A few mornings ago, I was hyper-aware of the details of my life for some reason. I woke up in a house I own, stumbled out of bed and got dressed in new(ish) clothes and boots. Then I put on makeup that was recently purchased and bore the man’s name of a certain lady whose cosmetics I never dreamed I’d own. When I went downstairs I made a green smoothie in my blender that costs more than a small car (as its motor might actually power a small car) and then packed up my kids with all their belongings into our new truck to drive to school and work with my fancy new purse tucked neatly on the leather seat beside me.
Six years ago, I never thought any of the above statements would be true. Six years ago, I just wanted to ensure I could continue paying for the rented roof over our heads and maybe even afford something other than canned soup at the grocery store. (Incidentally, I’m really good at creative meals involving soup.)
What is funny about this whole thing (interesting funny, not haha) is that none of the stuff I mentioned above makes me happy. Now, don’t get me wrong, I still relish every morning sliding onto the heated leather seats of our new truck and I might inhale deeply to smell the leather of my new purse at least once a day (sense a leather theme?). I am deeply grateful for all that I have and some of it even brings me great momentary happiness, but none of it fills the part of my soul that yearns for joy.
I learned when I was forced to strip my life to nearly nothing, that no amount of stuff or money was ever going to make me happy. Instead, I had to find happiness within the life I had, even when it looked like we had nothing. Guess what? I did, and learning to be grateful for what I had allowed me to make room for more.
Six years ago, I thought the answer to all our problems and unrest could be solved if we just had a little more money. But no matter how much we made and then threw at the problems, they never seemed to go away. No amount of money or stuff to buy was going to make me happy. You know how I knew? I had racked up and paid down debt three other times in my life. THREE TIMES. Each time, I would come into some cash, I’d use it to pay off past sins and I’d just go right back to spending again soon after.
I always thought I just wasn’t making enough. I’d get more jobs. I’d sell more stuff and I’d tell myself, when I get to X amount, then I’ll feel peaceful and complete.
It never happened. Money doesn’t bring peace, especially when it is in control of you. The twisted psychoanalytical part of me has many theories about why I never was able to get ahead before. I won’t go into all my personal money issues, but I will say that until I was ready to face them, I was never going to be in control. I would continue to repeat the same habit of digging out and then burying myself over and over again because that was the habit tied to what I thought I deserved.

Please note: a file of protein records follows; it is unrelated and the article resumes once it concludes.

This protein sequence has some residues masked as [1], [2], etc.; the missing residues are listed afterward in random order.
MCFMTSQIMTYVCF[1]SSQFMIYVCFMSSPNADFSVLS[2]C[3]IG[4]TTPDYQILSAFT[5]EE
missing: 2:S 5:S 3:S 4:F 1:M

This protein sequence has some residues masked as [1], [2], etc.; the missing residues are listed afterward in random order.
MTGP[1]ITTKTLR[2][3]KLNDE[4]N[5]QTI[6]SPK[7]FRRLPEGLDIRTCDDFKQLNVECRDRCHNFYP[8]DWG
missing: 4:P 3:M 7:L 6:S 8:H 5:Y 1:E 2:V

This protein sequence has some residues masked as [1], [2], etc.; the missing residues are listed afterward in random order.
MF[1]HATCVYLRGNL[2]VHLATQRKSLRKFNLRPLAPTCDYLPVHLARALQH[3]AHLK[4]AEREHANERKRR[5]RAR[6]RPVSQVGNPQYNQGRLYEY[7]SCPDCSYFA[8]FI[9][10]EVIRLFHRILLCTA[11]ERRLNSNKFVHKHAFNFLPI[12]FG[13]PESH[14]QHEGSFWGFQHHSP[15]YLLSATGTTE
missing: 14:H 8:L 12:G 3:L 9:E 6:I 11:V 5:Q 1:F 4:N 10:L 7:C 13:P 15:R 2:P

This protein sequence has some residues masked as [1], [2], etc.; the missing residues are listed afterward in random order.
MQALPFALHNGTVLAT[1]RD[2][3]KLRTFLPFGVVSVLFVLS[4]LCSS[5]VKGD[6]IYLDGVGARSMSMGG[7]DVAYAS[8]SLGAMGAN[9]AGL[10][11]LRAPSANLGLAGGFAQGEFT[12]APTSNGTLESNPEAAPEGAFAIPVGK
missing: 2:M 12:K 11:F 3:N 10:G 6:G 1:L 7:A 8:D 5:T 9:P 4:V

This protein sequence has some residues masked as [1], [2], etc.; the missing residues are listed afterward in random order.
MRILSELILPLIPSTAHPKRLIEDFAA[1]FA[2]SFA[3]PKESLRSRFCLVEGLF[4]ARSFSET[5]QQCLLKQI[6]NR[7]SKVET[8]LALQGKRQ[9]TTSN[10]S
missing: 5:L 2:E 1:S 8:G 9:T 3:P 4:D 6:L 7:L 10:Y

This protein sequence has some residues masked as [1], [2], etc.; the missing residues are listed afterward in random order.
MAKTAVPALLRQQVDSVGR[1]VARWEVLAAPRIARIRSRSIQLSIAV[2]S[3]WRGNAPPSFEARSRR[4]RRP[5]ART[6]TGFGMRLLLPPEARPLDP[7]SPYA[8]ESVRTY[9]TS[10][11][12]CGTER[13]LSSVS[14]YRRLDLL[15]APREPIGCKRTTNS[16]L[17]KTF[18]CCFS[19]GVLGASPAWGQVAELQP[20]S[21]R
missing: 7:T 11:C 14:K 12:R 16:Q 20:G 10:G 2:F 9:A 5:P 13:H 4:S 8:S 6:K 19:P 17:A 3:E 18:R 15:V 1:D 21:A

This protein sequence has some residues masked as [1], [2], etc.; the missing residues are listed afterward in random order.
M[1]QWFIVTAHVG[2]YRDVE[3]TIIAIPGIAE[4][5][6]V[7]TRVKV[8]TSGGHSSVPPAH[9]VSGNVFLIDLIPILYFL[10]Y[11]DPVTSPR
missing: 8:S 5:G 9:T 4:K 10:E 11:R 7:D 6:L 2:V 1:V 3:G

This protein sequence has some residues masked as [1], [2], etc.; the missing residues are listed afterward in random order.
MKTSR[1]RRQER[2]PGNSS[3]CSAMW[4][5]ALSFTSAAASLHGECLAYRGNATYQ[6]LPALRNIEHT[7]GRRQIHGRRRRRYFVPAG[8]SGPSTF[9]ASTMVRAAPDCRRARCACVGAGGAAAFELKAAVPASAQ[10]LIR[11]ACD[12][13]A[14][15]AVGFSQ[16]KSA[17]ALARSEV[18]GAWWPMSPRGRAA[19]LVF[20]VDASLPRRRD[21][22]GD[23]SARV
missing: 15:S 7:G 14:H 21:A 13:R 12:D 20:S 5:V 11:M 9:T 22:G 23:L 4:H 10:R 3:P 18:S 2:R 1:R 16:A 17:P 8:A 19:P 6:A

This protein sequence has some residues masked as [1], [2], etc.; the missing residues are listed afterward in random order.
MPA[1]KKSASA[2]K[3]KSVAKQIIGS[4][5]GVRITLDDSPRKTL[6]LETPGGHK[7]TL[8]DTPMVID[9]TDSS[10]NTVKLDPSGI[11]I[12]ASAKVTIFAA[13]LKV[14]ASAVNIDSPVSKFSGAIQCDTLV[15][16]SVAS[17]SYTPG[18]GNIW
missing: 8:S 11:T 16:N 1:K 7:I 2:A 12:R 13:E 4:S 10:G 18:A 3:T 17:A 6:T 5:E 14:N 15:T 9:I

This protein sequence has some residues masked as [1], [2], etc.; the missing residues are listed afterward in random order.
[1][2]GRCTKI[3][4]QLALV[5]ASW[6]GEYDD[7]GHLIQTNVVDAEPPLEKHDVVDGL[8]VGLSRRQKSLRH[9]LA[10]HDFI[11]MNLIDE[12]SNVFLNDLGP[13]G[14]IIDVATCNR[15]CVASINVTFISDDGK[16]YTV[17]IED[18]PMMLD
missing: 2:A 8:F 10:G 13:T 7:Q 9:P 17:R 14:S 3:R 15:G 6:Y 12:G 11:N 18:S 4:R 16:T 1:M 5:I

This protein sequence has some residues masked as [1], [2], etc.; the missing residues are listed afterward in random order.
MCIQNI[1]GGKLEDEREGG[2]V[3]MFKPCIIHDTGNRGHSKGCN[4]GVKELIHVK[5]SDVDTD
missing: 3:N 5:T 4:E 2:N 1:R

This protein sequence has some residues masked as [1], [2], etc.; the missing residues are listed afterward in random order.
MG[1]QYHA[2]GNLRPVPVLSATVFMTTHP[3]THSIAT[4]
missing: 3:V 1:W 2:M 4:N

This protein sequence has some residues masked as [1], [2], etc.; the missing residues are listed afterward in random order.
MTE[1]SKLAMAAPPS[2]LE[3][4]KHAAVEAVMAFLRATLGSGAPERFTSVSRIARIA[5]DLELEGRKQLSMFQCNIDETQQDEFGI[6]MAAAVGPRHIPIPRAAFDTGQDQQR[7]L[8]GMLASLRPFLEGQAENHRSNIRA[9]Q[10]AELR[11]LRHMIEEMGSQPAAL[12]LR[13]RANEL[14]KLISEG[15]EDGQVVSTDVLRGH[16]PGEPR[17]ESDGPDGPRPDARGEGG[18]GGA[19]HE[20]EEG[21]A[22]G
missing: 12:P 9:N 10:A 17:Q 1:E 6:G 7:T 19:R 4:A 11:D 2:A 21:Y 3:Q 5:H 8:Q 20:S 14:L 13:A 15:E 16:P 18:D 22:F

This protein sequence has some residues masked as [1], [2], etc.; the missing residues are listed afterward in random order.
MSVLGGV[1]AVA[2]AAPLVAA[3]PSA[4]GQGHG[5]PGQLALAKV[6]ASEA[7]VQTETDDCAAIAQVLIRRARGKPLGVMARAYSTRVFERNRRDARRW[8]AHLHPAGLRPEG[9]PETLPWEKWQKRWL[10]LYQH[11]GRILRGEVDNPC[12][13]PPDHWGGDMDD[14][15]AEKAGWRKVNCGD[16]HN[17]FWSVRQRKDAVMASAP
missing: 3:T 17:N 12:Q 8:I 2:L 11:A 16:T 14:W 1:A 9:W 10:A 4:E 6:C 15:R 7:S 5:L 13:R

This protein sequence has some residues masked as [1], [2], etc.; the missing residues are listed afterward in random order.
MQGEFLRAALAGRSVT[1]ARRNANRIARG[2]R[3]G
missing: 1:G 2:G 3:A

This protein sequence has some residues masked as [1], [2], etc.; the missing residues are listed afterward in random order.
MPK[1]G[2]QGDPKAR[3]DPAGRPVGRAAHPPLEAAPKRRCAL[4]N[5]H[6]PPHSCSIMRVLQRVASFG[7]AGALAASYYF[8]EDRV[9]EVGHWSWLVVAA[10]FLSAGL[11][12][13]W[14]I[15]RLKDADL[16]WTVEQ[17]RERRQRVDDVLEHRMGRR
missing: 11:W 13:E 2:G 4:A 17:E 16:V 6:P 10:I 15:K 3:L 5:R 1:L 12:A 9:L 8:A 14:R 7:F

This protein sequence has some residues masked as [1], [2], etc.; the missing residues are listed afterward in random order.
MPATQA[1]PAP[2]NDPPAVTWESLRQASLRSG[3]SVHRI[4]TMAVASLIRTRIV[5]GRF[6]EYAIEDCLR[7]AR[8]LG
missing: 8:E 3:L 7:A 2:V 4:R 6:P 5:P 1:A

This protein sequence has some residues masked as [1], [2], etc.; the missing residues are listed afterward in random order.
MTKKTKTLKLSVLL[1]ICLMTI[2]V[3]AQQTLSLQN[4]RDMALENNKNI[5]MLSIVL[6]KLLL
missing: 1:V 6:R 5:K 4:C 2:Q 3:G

There is definitely a link between your thoughts and actions and when finances are involved this theory seems to be magnified. So, no matter how many plans you work or budgets you set, you’ll never end your vicious money circle until you figure out why you feel the need to be in it to begin with.
I had to learn money wouldn’t solve my problems. I also had to learn I didn’t deserve those problems and I sure as heck wasn’t going to ruin anything or offend anyone if I took control of my money. (I told you I had some stuff to work out!)
Here is what money can do, it can buy you the freedom to make choices that can bring joy. I loved this Christmas season, when we could say yes to just about anything for the first time in years. I loved the day we told our kids their house that they love was officially ours. I love after Saturday Mass we are able to take my family to dinner, where we talk and laugh and enjoy each other’s company and I don’t have to cook or clean a thing. I love that we’re finally planning a trip to Disney.
I also love that we are packing away money for savings so that if anyone loses a job or crashes a car we are covered for a while. I love that we can add to a college fund for our kids. I love looking into the future and knowing our plan rather than wishing or hoping for things to happen. Taking control of my money and planning for my future was scary because of my particular brand of financial freak out. But I’ve done it and it’s all good. The peace is exactly as I’d imagined it would be even when I didn’t know just how to get it.
Financial freedom might even smell a bit like leather.
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